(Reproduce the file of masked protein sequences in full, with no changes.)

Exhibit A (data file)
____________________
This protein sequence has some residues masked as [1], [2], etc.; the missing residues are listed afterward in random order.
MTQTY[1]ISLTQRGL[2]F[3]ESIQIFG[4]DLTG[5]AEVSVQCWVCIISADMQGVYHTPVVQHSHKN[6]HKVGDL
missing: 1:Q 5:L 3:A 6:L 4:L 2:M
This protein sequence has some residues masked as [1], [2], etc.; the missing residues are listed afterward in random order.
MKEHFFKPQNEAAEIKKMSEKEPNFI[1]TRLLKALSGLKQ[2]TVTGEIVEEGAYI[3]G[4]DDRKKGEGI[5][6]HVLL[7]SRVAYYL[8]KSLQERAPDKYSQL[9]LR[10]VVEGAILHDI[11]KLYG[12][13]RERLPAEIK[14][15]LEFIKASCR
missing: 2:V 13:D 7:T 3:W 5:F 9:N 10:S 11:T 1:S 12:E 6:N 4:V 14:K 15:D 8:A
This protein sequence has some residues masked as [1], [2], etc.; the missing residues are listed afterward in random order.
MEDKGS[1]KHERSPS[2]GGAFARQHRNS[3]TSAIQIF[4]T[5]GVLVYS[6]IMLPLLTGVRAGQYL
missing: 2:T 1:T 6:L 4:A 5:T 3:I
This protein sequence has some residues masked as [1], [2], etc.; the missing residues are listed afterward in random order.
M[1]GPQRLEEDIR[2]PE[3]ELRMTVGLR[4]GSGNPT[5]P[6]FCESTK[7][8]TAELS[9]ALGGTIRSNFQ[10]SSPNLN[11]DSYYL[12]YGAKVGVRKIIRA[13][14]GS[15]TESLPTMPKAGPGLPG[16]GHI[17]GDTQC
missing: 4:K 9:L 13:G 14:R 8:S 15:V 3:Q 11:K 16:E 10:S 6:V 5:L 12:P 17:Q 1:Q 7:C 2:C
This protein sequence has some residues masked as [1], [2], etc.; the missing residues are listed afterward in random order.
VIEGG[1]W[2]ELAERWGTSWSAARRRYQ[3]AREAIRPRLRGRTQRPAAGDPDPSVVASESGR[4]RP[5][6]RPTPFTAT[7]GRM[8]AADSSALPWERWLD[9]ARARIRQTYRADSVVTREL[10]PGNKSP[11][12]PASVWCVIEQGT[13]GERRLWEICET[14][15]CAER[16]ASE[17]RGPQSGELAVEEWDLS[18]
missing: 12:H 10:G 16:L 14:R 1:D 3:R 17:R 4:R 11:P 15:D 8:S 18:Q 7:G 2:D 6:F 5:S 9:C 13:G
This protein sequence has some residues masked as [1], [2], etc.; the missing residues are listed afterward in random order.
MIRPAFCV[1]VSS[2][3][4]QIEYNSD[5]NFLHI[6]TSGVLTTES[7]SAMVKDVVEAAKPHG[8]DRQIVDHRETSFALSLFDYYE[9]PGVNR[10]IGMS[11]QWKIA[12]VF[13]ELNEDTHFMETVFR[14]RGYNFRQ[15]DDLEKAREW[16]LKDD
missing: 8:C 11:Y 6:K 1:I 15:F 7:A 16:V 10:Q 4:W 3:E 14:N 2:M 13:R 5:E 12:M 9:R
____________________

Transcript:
This protein sequence has some residues masked as [1], [2], etc.; the missing residues are listed afterward in random order.
MTQTY[1]ISLTQRGL[2]F[3]ESIQIFG[4]DLTG[5]AEVSVQCWVCIISADMQGVYHTPVVQHSHKN[6]HKVGDL
missing: 1:Q 5:L 3:A 6:L 4:L 2:M
This protein sequence has some residues masked as [1], [2], etc.; the missing residues are listed afterward in random order.
MKEHFFKPQNEAAEIKKMSEKEPNFI[1]TRLLKALSGLKQ[2]TVTGEIVEEGAYI[3]G[4]DDRKKGEGI[5][6]HVLL[7]SRVAYYL[8]KSLQERAPDKYSQL[9]LR[10]VVEGAILHDI[11]KLYG[12][13]RERLPAEIK[14][15]LEFIKASCR
missing: 2:V 13:D 7:T 3:W 5:F 9:N 10:S 11:T 1:S 12:E 6:N 4:V 14:K 15:D 8:A
This protein sequence has some residues masked as [1], [2], etc.; the missing residues are listed afterward in random order.
MEDKGS[1]KHERSPS[2]GGAFARQHRNS[3]TSAIQIF[4]T[5]GVLVYS[6]IMLPLLTGVRAGQYL
missing: 2:T 1:T 6:L 4:A 5:T 3:I
This protein sequence has some residues masked as [1], [2], etc.; the missing residues are listed afterward in random order.
M[1]GPQRLEEDIR[2]PE[3]ELRMTVGLR[4]GSGNPT[5]P[6]FCESTK[7][8]TAELS[9]ALGGTIRSNFQ[10]SSPNLN[11]DSYYL[12]YGAKVGVRKIIRA[13][14]GS[15]TESLPTMPKAGPGLPG[16]GHI[17]GDTQC
missing: 4:K 9:L 13:G 14:R 8:S 15:V 3:Q 11:K 16:E 10:S 6:V 5:L 12:P 17:Q 1:Q 7:C 2:C
This protein sequence has some residues masked as [1], [2], etc.; the missing residues are listed afterward in random order.
VIEGG[1]W[2]ELAERWGTSWSAARRRYQ[3]AREAIRPRLRGRTQRPAAGDPDPSVVASESGR[4]RP[5][6]RPTPFTAT[7]GRM[8]AADSSALPWERWLD[9]ARARIRQTYRADSVVTREL[10]PGNKSP[11][12]PASVWCVIEQGT[13]GERRLWEICET[14][15]CAER[16]ASE[17]RGPQSGELAVEEWDLS[18]
missing: 12:H 10:G 16:L 14:R 1:D 3:R 17:R 4:R 11:P 15:D 8:S 18:Q 7:G 2:D 6:F 5:S 9:C 13:G
This protein sequence has some residues masked as [1], [2], etc.; the missing residues are listed afterward in random order.
MIRPAFCV[1]VSS[2][3][4]QIEYNSD[5]NFLHI[6]TSGVLTTES[7]SAMVKDVVEAAKPHG[8]DRQIVDHRETSFALSLFDYYE[9]PGVNR[10]IGMS[11]QWKIA[12]VF[13]ELNEDTHFMETVFR[14]RGYNFRQ[15]DDLEKAREW[16]LKDD
missing: 8:C 11:Y 6:K 1:I 15:F 7:A 16:V 10:Q 4:W 3:E 14:N 2:M 13:R 5:E 12:M 9:R